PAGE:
Due: Your final portfolio is due during our final exam period 12/13 at 3pm
Length: 1000 – 1250 words (4-5 pages)
Look back over the writing you’ve encountered and produced this semester, and then draft an essay that reflects on what you have learned. This essay is an opportunity to think about your writing and clarify — for yourself and portfolio readers — how your skills and awareness of your writing processes have grown this semester. Think of each piece of writing that you include in your letter as an “exhibit” that you are analyzing and reflecting on in this essay.
You should definitely address the major assignments in this class: the literacy narrative, your podcast episodes, and your work on the Equality of Opportunity Project. You might also reflect on the podcast series as a whole and how your episodes fit within the context of the series that we created together. Similarly, you might also reflect not just on the specific pieces you contributed to the Equality of Opportunity project site but on the work that we all produced collaboratively.
You do not need to directly address every single one of the 13 sketch assignments individually in your reflection essay, but you should also reflect on how the sketch assignments have helped you to meet the course learning objectives. You might group them in some coherent way and then discuss them in sections, or you might select a handful of representative sketch assignments that are worth spending more time discussing.
Your final sketch assignment asks you to create an engineering diagram representing the work you’ve done in this class in some sort of coherent system. Include that sketch as part of your reflection essay — maybe as the feature image for the page, but if not then somewhere in your essay.
What should your essay do?
- Guide your readers through the exhibits, discussing your writing while looking for larger patterns. What do you see about yourself as a writer when you step back and look at the work you’ve produced this semester?
- Discuss your podcast episodes in more depth, considering the stages of the writing process as it developed. How did you think genre, including audience and purpose, while you produced these episodes?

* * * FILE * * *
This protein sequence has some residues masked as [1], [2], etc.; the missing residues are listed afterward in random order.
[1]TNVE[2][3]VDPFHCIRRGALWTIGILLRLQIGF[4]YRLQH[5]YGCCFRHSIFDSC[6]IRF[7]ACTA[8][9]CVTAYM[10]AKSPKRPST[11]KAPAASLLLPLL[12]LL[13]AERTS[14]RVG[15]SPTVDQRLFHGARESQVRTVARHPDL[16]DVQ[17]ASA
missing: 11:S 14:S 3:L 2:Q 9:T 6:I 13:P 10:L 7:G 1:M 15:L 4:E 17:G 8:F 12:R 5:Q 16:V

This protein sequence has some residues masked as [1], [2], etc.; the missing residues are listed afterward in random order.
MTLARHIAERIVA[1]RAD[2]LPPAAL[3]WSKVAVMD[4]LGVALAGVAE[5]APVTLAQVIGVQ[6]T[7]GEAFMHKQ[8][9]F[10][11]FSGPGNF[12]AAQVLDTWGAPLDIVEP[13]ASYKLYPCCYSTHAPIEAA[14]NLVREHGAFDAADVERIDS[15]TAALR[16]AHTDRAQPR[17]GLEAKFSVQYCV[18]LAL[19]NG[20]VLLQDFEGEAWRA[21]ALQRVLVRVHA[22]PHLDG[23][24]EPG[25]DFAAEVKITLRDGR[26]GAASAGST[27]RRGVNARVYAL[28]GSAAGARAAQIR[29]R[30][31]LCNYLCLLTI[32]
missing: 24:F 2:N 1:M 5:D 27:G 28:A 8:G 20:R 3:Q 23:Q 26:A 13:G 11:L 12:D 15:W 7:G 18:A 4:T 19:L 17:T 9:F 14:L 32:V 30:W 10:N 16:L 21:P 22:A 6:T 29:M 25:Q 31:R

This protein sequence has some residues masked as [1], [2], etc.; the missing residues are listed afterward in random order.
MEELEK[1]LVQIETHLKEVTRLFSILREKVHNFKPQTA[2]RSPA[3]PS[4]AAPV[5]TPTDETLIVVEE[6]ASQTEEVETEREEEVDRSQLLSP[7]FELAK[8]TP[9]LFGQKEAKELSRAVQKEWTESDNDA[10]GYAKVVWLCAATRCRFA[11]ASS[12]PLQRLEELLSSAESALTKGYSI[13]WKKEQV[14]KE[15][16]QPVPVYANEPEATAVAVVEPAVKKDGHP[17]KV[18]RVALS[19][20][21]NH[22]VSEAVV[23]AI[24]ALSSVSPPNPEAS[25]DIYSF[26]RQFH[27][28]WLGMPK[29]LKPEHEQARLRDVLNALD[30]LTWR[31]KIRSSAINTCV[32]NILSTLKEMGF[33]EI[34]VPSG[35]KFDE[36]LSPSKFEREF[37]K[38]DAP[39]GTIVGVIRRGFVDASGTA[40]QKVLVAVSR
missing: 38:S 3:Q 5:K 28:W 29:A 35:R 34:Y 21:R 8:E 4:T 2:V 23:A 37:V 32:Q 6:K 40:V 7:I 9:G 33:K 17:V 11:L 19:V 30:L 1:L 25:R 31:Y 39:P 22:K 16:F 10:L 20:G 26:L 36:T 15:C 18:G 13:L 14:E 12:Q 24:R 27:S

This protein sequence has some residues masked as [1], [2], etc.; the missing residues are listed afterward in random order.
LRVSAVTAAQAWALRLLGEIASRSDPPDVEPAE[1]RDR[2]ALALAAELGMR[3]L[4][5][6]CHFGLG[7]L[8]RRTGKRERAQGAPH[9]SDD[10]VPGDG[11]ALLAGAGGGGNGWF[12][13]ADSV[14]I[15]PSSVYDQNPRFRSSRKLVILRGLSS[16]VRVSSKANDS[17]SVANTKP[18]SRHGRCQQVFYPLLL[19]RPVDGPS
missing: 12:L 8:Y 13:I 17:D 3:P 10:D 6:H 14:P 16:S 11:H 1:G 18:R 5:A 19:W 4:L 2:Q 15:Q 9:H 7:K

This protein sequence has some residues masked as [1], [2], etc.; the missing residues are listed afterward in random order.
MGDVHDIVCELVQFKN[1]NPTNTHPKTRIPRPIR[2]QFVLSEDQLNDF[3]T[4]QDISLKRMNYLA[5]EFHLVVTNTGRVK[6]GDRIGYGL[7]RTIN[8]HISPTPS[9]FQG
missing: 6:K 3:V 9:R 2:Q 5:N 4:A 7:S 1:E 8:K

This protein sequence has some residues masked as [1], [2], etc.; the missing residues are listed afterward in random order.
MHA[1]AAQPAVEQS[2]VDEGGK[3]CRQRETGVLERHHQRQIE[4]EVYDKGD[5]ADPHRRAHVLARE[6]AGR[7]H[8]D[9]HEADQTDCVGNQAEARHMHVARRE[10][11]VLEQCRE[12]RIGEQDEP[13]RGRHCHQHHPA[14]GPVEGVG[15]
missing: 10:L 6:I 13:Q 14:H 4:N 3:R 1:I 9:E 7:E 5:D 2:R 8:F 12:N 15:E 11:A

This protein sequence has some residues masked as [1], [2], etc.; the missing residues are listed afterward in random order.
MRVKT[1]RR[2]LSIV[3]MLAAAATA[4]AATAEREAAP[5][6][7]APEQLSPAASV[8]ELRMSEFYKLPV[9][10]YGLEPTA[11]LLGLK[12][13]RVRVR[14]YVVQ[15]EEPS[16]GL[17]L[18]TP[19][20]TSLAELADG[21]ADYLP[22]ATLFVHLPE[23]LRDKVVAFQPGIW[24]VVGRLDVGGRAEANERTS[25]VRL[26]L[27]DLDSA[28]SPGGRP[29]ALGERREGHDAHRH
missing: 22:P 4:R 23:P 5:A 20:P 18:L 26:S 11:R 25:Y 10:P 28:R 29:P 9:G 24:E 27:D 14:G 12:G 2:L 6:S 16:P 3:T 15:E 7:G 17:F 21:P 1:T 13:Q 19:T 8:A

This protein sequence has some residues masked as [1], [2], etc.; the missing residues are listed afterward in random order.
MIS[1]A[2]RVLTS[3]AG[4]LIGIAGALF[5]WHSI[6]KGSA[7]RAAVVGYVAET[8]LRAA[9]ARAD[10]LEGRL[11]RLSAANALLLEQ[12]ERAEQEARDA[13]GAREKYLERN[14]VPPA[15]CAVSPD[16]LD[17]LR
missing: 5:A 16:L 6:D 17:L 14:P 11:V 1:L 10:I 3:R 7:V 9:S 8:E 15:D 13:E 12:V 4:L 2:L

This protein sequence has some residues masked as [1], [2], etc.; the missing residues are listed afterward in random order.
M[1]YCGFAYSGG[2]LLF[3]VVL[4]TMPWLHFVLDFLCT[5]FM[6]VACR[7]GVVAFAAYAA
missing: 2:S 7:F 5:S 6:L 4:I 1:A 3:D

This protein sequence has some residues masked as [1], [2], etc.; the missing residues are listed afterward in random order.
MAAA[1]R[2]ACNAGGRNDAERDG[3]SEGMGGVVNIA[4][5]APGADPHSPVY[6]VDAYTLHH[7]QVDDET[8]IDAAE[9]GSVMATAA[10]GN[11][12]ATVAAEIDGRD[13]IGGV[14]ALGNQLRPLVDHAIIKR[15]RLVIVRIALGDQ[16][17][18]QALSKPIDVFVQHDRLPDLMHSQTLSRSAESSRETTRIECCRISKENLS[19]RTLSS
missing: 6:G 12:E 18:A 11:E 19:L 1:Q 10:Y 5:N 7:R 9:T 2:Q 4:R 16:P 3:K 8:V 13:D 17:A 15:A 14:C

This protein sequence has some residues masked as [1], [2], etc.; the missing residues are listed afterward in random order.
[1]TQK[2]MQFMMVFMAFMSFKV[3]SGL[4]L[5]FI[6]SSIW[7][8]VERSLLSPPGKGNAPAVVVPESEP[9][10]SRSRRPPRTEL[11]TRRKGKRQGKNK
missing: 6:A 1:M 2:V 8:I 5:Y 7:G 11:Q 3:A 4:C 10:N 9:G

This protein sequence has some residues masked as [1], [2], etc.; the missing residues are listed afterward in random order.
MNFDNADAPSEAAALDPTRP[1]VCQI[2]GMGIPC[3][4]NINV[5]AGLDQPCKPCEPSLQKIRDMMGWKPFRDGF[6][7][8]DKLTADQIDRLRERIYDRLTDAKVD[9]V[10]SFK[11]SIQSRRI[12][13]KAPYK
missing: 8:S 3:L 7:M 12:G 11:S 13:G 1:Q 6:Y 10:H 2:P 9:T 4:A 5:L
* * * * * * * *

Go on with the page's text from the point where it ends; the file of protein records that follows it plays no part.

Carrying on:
- Explain how you have applied insights from this course in other rhetorical situations and/or how you might use what you’ve learned in this course in future writing.
- Explicitly address the course outcomes and how you encountered them throughout the reading and writing for the course.
- Employ evidence to support your claims. Just like in the other writing assignments you’ve completed this semester, you will need to frame and analyze evidence in support of your argument; however, in this case, the evidence you will use is your own writing. Remember that you need to smoothly and effectively incorporate that evidence into your own writing with clear framing language and detailed analysis.
- Forms of evidence from your writing exhibits could include, but are not limited to: quoted or block material from your exhibits; quotes from early drafts of your writing or notes; reported or quoted feedback from others; illustrations or quotations that show how a particular exhibit evolved; or screenshots or images from your work.
Publishing your reflection essay
The reflection essay should become the new index page for your course site and should begin with a note indicating that the site is an archive of the work that you completed as part of ENG221 at Emory University during fall semester 2017. You should link to the course site, so that a reader who is going through your work can easily find out more information about the course you were in.
You should organize the work on your course site into a finished portfolio showing all the work you have done this semester. Make certain that your entire course subdomain looks complete, coherent, and like you’ve given some thought to its overall design and aesthetics.
Your reflective essay must include visual elements. You have lots of freedom to decide the nature of these visuals, but one good choice available to you is to take screenshots of the projects on your site and use those as images for the major projects as you discuss them. You can also repeat images from your projects in your reflective essay. Or, you can use Flickr advanced searches to find CC-licensed images to use in your essay (make certain that you link back to the image properly if you do!). Just make certain that any images your include in your reflective essay are clearly identified with good captions.
Use links not URLs throughout your reflective essay and throughout your site.
In the process of reorganizing your site into a portfolio, you might consider changing themes for your course site. Your goal is to make certain that the entire site looks good, and shows that you’ve given thought to how the pieces all fit together. Think of the entire course site as an argument that you have met the learning outcomes for the class and that you know how to write, design, build, and publish an effective and thoughtful academic web site.